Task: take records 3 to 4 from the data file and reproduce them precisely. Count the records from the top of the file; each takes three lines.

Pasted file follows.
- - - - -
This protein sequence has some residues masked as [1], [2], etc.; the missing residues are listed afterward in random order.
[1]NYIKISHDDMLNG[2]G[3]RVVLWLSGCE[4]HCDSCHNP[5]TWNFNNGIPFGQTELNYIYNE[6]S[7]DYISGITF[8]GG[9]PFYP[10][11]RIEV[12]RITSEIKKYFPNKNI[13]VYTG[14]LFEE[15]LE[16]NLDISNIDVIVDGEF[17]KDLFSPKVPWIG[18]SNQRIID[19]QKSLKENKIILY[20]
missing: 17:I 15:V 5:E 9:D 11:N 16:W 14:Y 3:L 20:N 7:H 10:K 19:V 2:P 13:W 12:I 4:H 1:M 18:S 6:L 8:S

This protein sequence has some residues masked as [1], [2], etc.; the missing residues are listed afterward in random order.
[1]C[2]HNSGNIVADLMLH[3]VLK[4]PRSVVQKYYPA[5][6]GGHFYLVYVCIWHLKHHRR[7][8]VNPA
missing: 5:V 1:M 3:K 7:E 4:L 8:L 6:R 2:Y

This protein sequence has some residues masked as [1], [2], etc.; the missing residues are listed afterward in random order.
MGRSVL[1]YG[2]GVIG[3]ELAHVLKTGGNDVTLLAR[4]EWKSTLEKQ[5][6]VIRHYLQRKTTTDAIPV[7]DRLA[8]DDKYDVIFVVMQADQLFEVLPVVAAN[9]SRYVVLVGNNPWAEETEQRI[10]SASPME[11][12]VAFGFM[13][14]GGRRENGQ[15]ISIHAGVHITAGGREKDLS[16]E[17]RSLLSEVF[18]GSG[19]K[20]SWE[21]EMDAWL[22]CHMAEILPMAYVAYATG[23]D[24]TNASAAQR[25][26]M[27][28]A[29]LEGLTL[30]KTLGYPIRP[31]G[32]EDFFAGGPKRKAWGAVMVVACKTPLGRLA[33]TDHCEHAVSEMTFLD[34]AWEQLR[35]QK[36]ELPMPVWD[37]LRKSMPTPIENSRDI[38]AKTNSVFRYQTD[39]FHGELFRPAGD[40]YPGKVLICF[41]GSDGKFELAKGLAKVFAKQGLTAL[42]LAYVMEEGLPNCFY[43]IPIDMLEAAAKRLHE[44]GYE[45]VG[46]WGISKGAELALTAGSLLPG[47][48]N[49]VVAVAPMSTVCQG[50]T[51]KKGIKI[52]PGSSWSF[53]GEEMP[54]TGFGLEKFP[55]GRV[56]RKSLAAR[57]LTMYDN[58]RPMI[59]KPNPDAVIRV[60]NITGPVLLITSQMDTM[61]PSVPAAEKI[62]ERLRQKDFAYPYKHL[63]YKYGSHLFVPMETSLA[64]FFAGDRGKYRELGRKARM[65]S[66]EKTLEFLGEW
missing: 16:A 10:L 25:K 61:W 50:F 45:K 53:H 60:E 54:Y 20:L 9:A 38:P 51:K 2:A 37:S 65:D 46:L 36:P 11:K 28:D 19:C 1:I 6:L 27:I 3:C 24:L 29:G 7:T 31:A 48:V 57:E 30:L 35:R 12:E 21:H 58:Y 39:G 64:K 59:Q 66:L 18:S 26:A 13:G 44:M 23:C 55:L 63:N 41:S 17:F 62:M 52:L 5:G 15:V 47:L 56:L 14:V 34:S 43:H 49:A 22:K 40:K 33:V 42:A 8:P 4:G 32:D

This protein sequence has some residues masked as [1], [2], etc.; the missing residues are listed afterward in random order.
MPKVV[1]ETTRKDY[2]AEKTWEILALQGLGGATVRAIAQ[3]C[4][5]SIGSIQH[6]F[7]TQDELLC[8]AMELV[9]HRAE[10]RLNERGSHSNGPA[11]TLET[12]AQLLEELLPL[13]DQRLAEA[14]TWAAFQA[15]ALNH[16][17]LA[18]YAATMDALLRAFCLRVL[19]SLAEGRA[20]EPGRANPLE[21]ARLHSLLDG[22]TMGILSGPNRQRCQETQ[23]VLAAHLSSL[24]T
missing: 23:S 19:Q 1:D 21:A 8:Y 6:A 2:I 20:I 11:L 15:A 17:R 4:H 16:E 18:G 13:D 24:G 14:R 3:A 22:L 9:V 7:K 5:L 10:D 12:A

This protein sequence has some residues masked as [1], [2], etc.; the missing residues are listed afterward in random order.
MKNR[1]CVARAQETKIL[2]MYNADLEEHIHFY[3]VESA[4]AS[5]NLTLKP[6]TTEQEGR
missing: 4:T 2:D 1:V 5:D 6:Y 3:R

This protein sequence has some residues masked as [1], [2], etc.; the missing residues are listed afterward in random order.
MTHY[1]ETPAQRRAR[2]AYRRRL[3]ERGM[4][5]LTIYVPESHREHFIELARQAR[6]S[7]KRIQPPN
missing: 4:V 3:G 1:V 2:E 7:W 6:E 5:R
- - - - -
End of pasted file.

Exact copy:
This protein sequence has some residues masked as [1], [2], etc.; the missing residues are listed afterward in random order.
MGRSVL[1]YG[2]GVIG[3]ELAHVLKTGGNDVTLLAR[4]EWKSTLEKQ[5][6]VIRHYLQRKTTTDAIPV[7]DRLA[8]DDKYDVIFVVMQADQLFEVLPVVAAN[9]SRYVVLVGNNPWAEETEQRI[10]SASPME[11][12]VAFGFM[13][14]GGRRENGQ[15]ISIHAGVHITAGGREKDLS[16]E[17]RSLLSEVF[18]GSG[19]K[20]SWE[21]EMDAWL[22]CHMAEILPMAYVAYATG[23]D[24]TNASAAQR[25][26]M[27][28]A[29]LEGLTL[30]KTLGYPIRP[31]G[32]EDFFAGGPKRKAWGAVMVVACKTPLGRLA[33]TDHCEHAVSEMTFLD[34]AWEQLR[35]QK[36]ELPMPVWD[37]LRKSMPTPIENSRDI[38]AKTNSVFRYQTD[39]FHGELFRPAGD[40]YPGKVLICF[41]GSDGKFELAKGLAKVFAKQGLTAL[42]LAYVMEEGLPNCFY[43]IPIDMLEAAAKRLHE[44]GYE[45]VG[46]WGISKGAELALTAGSLLPG[47][48]N[49]VVAVAPMSTVCQG[50]T[51]KKGIKI[52]PGSSWSF[53]GEEMP[54]TGFGLEKFP[55]GRV[56]RKSLAAR[57]LTMYDN[58]RPMI[59]KPNPDAVIRV[60]NITGPVLLITSQMDTM[61]PSVPAAEKI[62]ERLRQKDFAYPYKHL[63]YKYGSHLFVPMETSLA[64]FFAGDRGKYRELGRKARM[65]S[66]EKTLEFLGEW
missing: 16:A 10:L 25:K 61:W 50:F 45:K 53:H 60:E 54:Y 20:L 9:A 38:P 51:K 2:A 37:S 65:D 46:L 36:P 11:K 28:D 19:C 1:I 6:L 27:I 3:C 24:L 29:G 7:T 31:A 48:V 57:E 30:L 35:R 12:E 21:H 58:Y 39:G 64:K 59:Q 66:L 18:S 26:A 13:G 44:M 23:C 55:L 63:N 41:S 17:F 62:M 52:L 5:G 15:V 47:L 56:L 14:V 34:S 43:H 49:A 22:K 40:K 33:V 42:A 8:P 4:G 32:D

This protein sequence has some residues masked as [1], [2], etc.; the missing residues are listed afterward in random order.
MPKVV[1]ETTRKDY[2]AEKTWEILALQGLGGATVRAIAQ[3]C[4][5]SIGSIQH[6]F[7]TQDELLC[8]AMELV[9]HRAE[10]RLNERGSHSNGPA[11]TLET[12]AQLLEELLPL[13]DQRLAEA[14]TWAAFQA[15]ALNH[16][17]LA[18]YAATMDALLRAFCLRVL[19]SLAEGRA[20]EPGRANPLE[21]ARLHSLLDG[22]TMGILSGPNRQRCQETQ[23]VLAAHLSSL[24]T
missing: 23:S 19:Q 1:D 21:A 8:Y 6:A 2:I 20:I 11:L 15:A 17:R 4:H 16:E 18:G 13:D 24:G 14:R 3:A 22:L 9:V 7:K 5:L 10:D 12:A